“I like cycling because you get out what you put in,” he says. “So if you put in a lot, you get out as much.” And Andrew has certainly been putting in for more than six years.
In 2000 a young boy with cerebral palsy – a permanent, non-degenerative condition that affects movement – sat and watched the Olympics on television. He got very excited when Bendigo’s adopted son, Scott McGrory, won the first ever Olympic Madison event with Brett Aitken. Shortly afterwards the Bendigo and District Cycling Club held a come-and-try day. Andrew was hooked.
“The Bendigo Cycling Club were so good to me and I borrowed their bikes for ages,” he remembers. There he also met his coach, Noel Sens. Like every competitive athlete Andrew worries about his performance. “My cycling technique wasn’t very good when I started and I’m still working on that at the moment. I tend to have very stiff arms and look down and that’s not good.”
But Andrew is not just concerned about himself. Dad, Alan, agrees that he was always more worried about hurting someone else than himself. Sometimes that actually stopped him doing as well as he could have because he was concentrating so much on everybody else.
Mum, Sharon, remembers he had trouble starting on the bike. “It was one thing you weren’t good at, wasn’t it?”
Since then though, the Australian Paralympic talent search program has identified Andrew as a potential paralympian. Now London 2012 beckons. It’s his drive to compete at world level that keeps him inspired.
Andrew is quick to acknowledge the support he’s received to get him this far: a YMCA scholarship, a good deal on his gym membership, a Telstra grant and a grant from the Senior Secondary College. Blue Line Office Supplies, where he works part-time, have also been very supportive and flexible. Now he’s looking for further sponsorship over the next five years.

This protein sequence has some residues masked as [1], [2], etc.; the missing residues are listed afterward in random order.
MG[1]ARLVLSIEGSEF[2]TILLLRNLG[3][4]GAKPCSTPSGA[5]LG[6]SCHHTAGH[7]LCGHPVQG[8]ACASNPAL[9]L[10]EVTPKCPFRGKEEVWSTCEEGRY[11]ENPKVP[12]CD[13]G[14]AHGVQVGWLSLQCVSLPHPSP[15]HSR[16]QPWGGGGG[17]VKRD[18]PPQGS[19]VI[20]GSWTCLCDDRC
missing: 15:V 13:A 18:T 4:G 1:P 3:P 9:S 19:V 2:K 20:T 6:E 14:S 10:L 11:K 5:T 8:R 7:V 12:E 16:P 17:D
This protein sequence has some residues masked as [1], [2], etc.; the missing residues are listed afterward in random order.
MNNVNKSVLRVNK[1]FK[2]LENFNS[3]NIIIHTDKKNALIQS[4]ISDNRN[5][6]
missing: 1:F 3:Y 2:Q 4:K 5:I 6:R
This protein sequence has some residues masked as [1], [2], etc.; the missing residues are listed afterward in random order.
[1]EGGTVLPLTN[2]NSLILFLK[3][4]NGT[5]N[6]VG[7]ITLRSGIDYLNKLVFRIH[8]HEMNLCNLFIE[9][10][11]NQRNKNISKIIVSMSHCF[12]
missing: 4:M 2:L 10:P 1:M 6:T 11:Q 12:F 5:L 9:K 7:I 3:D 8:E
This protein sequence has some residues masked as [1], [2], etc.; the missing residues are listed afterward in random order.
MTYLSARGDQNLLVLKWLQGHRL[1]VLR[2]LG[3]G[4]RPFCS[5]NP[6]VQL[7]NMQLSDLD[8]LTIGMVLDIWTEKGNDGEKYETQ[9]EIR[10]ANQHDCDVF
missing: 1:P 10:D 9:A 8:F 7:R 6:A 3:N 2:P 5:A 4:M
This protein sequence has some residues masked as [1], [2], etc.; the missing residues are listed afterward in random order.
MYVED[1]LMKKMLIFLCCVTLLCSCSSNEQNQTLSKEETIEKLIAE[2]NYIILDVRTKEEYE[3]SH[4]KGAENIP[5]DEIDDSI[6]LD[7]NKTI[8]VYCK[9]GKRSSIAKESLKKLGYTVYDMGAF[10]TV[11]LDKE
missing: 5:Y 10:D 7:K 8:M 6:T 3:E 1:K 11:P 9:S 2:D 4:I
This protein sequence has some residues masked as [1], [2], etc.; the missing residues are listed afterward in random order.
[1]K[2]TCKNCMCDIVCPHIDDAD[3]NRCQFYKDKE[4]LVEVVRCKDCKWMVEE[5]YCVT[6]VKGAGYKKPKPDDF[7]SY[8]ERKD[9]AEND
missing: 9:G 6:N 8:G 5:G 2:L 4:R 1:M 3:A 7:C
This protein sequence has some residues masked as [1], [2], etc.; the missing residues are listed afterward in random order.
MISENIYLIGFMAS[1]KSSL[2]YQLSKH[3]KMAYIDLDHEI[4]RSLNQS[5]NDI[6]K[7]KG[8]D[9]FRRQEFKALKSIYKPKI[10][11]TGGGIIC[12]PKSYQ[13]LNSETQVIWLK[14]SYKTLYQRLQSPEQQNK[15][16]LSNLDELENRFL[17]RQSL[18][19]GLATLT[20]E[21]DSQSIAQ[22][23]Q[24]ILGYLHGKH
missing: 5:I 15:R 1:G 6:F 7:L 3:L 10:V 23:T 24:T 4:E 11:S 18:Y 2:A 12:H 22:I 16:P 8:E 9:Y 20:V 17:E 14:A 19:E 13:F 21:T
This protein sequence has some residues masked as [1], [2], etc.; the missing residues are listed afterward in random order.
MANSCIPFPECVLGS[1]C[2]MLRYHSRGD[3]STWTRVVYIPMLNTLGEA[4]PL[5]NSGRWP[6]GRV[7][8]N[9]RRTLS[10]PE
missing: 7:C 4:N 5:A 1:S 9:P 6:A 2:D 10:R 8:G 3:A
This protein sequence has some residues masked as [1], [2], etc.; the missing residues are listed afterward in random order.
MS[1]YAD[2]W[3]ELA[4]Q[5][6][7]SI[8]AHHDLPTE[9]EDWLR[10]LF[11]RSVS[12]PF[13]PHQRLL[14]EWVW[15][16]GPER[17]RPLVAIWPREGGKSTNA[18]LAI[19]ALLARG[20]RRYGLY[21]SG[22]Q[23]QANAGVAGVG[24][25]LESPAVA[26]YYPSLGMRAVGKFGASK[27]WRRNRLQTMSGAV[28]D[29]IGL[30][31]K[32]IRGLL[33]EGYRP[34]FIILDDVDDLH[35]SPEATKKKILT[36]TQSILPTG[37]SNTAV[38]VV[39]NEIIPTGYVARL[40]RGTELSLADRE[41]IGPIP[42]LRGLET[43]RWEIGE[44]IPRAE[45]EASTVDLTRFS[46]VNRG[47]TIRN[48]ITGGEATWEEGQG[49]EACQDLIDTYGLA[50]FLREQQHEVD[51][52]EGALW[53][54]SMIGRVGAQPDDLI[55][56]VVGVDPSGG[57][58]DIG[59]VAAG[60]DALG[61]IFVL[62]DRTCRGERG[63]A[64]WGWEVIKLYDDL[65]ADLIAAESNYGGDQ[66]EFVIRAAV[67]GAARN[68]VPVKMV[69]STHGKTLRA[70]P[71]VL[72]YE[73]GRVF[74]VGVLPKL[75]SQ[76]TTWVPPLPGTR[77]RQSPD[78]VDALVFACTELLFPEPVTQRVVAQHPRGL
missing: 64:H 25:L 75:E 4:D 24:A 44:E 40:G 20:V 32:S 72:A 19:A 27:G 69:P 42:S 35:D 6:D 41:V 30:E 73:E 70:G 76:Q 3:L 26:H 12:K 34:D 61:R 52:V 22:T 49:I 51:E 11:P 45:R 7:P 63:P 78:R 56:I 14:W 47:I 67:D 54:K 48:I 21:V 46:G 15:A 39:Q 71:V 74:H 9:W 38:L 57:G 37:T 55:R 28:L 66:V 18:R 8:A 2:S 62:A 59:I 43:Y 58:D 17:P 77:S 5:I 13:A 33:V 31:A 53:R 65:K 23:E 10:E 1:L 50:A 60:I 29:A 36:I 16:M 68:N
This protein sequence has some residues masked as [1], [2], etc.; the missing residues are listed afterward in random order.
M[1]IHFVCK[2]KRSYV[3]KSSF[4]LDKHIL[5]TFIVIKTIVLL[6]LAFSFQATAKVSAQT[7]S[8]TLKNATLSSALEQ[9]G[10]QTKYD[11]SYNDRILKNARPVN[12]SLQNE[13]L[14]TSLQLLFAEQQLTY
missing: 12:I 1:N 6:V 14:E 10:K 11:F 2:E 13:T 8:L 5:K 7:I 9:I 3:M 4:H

“And I think I’ve got to say Mum and Dad have been a fantastic support,” he adds.
What’s it like being a champion’s Mum? “It’s a lot easier now that he’s older,” says Sharon. “I still panic though when he’s out on the road.”
“You don’t watch me when I’m riding the track,” Andrew interjects.
“No. They go too fast!,” she laughs wryly. “It’s hard to watch.”
As cyclists do, we start talking bikes. Andrew had been using a track bike on loan from the Australian Paralympic Committee. Now he’s buying an Alchemy from an encouraging supporter. He’d also like to upgrade his road bike, but Sharon objects.
“We’re not talking road bikes, are we Andy?” she says.
“No,” he agrees, but adds: “I look around in Hardings and I just dream.”
“Don’t we all?” I comment and we all laugh.
So Andrew dreams of new bikes, the 2012 Paralympics and working as a sports scientist. At the same time he juggles training, gym work, a part-time job, VCE and more competition. The next big event is the Australian Athletes with Disability Road Championships in Bacchus Marsh at the end of March.
He’s been out training this evening and got caught in a rare rain shower. The bike has been dripping in the car port and now it’s dry enough to bring inside. “I bought him a garden shed, but will he use it?” His mother smiles. Andrew smiles too as he carries the bike into the house where it belongs.
Postscript: Andrew won a gold medal in his category in the 40km road race at Bacchus Marsh.